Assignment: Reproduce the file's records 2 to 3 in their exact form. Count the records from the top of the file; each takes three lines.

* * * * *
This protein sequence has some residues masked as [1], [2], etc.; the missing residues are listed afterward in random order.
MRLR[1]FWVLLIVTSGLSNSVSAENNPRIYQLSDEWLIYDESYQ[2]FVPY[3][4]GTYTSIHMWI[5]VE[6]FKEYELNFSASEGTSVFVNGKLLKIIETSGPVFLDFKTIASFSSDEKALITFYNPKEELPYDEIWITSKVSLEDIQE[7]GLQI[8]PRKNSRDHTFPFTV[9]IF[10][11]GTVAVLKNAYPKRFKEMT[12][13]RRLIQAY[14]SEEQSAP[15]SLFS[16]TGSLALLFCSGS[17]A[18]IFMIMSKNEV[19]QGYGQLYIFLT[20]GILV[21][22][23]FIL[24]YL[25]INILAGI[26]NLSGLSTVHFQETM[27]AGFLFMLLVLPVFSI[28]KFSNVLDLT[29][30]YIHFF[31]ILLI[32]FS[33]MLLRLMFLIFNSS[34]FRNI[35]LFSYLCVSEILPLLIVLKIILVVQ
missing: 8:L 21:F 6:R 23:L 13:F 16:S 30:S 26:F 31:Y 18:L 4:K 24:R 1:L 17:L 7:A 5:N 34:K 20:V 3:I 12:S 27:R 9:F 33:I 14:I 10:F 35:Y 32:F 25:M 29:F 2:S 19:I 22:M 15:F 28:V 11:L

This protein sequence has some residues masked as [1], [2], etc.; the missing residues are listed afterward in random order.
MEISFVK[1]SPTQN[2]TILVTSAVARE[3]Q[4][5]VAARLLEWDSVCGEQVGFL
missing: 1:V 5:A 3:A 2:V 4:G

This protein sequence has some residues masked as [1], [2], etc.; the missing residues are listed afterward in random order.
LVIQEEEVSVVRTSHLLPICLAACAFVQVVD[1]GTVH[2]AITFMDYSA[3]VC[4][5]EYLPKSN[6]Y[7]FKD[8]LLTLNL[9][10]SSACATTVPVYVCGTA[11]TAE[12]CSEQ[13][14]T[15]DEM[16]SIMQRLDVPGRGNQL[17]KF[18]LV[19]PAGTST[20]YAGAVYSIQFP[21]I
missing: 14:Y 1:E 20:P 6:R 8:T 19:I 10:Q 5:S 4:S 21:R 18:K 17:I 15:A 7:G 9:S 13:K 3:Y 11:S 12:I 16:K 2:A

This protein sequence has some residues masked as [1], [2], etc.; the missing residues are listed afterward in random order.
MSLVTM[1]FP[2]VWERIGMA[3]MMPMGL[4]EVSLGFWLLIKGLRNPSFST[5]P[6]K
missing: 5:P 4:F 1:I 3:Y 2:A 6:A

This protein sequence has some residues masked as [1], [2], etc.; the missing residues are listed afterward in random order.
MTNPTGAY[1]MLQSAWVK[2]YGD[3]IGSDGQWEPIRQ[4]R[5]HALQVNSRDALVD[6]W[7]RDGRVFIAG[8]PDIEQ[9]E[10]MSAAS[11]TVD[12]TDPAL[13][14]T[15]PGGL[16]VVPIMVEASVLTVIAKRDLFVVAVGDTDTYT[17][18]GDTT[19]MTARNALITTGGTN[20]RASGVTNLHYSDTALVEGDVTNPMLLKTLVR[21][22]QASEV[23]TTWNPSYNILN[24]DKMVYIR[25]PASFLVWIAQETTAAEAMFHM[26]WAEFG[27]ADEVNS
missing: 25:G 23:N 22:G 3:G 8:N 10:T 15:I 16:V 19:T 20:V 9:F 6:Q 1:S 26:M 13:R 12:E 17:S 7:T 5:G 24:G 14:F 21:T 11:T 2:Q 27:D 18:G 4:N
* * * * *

This protein sequence has some residues masked as [1], [2], etc.; the missing residues are listed afterward in random order.
MEISFVK[1]SPTQN[2]TILVTSAVARE[3]Q[4][5]VAARLLEWDSVCGEQVGFL
missing: 1:V 5:A 3:A 2:V 4:G

This protein sequence has some residues masked as [1], [2], etc.; the missing residues are listed afterward in random order.
LVIQEEEVSVVRTSHLLPICLAACAFVQVVD[1]GTVH[2]AITFMDYSA[3]VC[4][5]EYLPKSN[6]Y[7]FKD[8]LLTLNL[9][10]SSACATTVPVYVCGTA[11]TAE[12]CSEQ[13][14]T[15]DEM[16]SIMQRLDVPGRGNQL[17]KF[18]LV[19]PAGTST[20]YAGAVYSIQFP[21]I
missing: 14:Y 1:E 20:P 6:R 8:T 19:I 10:Q 5:S 4:S 21:R 18:K 17:I 15:A 7:G 9:S 13:K 3:Y 11:S 12:I 16:K 2:A